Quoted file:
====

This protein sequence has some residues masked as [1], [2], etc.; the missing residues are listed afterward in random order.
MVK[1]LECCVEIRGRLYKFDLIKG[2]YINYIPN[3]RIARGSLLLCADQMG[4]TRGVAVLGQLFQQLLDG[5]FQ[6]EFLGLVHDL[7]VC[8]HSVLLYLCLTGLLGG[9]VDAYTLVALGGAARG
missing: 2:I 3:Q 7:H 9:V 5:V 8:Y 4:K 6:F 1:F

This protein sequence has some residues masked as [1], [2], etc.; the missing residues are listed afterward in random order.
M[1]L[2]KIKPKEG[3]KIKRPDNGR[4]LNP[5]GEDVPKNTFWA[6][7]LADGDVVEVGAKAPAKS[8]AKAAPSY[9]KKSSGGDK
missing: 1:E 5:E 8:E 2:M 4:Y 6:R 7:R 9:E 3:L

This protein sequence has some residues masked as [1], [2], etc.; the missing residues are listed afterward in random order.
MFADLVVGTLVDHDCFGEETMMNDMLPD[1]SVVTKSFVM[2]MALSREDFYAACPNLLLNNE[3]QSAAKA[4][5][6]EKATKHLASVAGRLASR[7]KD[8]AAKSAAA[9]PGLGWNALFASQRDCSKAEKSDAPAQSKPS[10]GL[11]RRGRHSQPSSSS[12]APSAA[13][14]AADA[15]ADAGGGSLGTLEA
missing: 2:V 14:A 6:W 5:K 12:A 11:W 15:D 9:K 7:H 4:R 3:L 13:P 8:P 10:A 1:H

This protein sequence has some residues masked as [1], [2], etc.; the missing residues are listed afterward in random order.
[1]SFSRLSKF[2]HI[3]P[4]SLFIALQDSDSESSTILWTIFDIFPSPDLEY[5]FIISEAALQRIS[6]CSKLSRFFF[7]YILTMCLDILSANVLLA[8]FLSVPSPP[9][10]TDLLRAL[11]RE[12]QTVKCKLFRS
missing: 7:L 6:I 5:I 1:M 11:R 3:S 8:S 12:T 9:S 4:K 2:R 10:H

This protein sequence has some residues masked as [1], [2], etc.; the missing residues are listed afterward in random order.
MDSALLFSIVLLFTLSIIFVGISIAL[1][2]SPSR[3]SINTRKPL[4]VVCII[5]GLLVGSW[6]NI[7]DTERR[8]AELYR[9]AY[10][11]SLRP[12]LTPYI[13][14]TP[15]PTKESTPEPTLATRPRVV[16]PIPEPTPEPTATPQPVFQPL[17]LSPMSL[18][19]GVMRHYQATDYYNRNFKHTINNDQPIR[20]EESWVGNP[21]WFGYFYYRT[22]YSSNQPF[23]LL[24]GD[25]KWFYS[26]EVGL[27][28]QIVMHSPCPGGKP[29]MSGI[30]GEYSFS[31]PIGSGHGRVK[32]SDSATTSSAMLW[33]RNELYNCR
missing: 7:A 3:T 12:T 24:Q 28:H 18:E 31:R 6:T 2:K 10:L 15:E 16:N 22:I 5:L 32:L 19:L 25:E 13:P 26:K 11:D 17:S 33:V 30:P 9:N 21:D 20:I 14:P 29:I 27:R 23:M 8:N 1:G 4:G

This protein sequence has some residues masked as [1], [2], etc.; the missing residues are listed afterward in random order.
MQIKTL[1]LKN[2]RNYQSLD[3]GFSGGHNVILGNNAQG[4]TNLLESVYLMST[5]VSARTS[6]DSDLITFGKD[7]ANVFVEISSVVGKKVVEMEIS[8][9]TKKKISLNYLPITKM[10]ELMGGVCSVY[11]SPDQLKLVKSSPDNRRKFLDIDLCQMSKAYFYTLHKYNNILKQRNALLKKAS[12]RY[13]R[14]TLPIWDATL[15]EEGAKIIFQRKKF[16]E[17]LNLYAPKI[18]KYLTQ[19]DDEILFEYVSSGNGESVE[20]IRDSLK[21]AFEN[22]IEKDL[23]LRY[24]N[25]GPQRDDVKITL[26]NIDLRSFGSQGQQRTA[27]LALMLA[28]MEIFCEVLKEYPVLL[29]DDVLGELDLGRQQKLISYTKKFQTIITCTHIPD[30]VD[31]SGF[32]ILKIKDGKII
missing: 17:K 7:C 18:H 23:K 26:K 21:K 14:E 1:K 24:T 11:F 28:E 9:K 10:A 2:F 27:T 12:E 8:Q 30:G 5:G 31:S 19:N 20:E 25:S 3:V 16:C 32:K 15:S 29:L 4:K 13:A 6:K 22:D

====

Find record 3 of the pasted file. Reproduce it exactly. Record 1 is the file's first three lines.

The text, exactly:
This protein sequence has some residues masked as [1], [2], etc.; the missing residues are listed afterward in random order.
MFADLVVGTLVDHDCFGEETMMNDMLPD[1]SVVTKSFVM[2]MALSREDFYAACPNLLLNNE[3]QSAAKA[4][5][6]EKATKHLASVAGRLASR[7]KD[8]AAKSAAA[9]PGLGWNALFASQRDCSKAEKSDAPAQSKPS[10]GL[11]RRGRHSQPSSSS[12]APSAA[13][14]AADA[15]ADAGGGSLGTLEA
missing: 2:V 14:A 6:W 5:K 12:A 11:W 15:D 9:K 7:H 4:R 3:L 13:P 8:P 10:A 1:H